The paper has made the database searchable and open to the public.

The Herald reports on a facility where violence is so commonplace that incidents have prompted more than 1,200 calls to 911 in the past five years. It’s important to note that, while we usually think of assisted living for the elderly, there are such facilities for those who have mental illness and other disabilities.

Other stories tell of residents suffering from sores that went untreated, homes and caretakers that failed to keep medical records, facilities that did not protect vulnerable residents from those with a criminal background, a failure to track patients with dementia and more.

A timeline helps explain how and why the assisted-living facilities became a part of the Florida system and their growth.

Fla. Medicare fraud flourished under lax oversight

Andrew Van Dam

About Andrew Van Dam

Andrew Van Dam of The Wall Street Journal previously worked at the AHCJ offices while earning his master’s degree at the Missouri School of Journalism.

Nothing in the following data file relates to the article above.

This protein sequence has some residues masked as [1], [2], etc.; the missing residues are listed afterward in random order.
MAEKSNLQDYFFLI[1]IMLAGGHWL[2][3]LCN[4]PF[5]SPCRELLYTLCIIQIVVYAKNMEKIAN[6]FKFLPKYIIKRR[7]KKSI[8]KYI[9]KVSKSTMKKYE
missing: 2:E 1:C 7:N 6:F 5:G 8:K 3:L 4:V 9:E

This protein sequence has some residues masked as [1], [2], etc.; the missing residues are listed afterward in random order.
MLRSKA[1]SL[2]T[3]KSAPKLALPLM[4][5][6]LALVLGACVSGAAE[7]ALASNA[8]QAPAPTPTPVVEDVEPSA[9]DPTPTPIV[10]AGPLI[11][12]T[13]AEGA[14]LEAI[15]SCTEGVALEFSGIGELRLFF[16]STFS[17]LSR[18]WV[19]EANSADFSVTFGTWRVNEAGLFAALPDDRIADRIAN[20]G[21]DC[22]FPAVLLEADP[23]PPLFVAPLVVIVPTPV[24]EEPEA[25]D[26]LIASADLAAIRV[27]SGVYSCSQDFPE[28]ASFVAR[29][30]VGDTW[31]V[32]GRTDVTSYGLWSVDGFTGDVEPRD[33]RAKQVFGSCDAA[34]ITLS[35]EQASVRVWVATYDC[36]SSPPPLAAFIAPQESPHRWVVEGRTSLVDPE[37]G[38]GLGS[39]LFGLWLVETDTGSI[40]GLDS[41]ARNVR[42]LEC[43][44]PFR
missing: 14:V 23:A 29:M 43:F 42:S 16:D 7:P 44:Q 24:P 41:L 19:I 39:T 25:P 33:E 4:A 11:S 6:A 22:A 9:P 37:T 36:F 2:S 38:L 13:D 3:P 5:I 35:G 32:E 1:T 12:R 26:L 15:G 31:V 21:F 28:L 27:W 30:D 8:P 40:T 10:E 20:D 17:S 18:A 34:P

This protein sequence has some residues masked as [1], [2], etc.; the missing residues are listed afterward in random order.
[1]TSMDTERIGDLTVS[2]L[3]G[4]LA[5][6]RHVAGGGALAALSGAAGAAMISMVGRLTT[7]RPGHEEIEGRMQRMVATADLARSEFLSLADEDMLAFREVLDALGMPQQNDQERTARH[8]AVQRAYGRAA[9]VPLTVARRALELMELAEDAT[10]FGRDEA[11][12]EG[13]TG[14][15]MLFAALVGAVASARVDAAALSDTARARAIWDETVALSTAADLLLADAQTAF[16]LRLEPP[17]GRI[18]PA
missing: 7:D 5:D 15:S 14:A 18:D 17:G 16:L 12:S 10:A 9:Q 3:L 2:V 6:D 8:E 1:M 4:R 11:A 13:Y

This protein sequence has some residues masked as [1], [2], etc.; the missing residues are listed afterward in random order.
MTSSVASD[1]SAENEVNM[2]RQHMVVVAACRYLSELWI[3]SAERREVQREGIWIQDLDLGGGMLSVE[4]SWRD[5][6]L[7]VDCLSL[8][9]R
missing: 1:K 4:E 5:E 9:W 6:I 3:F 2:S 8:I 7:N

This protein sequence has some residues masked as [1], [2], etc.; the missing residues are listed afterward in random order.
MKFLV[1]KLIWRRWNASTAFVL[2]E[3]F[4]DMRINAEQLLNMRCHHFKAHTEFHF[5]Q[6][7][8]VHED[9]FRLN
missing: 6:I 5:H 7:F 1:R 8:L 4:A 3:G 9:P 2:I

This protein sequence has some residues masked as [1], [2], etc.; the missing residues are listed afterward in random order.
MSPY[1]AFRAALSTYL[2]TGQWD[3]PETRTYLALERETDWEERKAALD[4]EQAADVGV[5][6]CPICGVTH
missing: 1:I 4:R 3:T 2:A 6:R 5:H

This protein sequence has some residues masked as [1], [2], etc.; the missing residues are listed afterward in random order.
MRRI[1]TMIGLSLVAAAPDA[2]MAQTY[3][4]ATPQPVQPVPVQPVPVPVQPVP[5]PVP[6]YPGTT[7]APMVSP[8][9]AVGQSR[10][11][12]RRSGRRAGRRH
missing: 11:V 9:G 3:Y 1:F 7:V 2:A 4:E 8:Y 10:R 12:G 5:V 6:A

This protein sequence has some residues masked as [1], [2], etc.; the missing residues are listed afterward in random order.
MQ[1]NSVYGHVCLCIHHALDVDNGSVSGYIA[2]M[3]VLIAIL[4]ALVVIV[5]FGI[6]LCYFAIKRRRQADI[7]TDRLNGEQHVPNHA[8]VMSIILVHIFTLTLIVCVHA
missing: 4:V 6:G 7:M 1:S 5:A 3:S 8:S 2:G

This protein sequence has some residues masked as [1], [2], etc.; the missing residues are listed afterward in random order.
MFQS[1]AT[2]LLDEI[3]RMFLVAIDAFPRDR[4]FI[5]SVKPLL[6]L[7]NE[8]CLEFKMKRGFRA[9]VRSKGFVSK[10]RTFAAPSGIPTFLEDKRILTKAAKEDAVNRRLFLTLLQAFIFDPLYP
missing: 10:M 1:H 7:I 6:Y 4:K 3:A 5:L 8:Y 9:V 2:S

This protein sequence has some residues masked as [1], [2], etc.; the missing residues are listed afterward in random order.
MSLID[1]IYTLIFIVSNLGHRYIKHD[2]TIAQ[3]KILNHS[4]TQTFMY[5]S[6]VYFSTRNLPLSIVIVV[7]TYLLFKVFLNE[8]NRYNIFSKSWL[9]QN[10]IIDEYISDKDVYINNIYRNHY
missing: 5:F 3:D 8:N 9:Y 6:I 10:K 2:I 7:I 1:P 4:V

Jay Weaver of the Miami Herald followed up on the Herald‘s investigations into widespread Medicare fraud in South Florida. Weaver found that when 18 shuttered providers appealed to Medicare, they were reinstated only to turn around and further defraud the government of at least $5 million, much of which may never be recovered.

Last fall, the U.S. Department of Health and Human Services’ Office of Inspector General cited the 18 medical equipment suppliers in a critical report concluding that Medicare’s appeals system was flawed because it lacked strict rules of evidence. Medicare officials don’t disagree.

”It’s always troubling when you have 18 reinstated like that,” acknowledged Kimberly Brandt, Medicare’s anti-fraud director. “They may have gotten back in, but they didn’t get back in for a very long time. That doesn’t mean we couldn’t have been more vigilant.”

Weaver reports that, six months later, officials have yet to put rules in place to prevent suspected fraudulent equipment operators from regaining billing priviliges.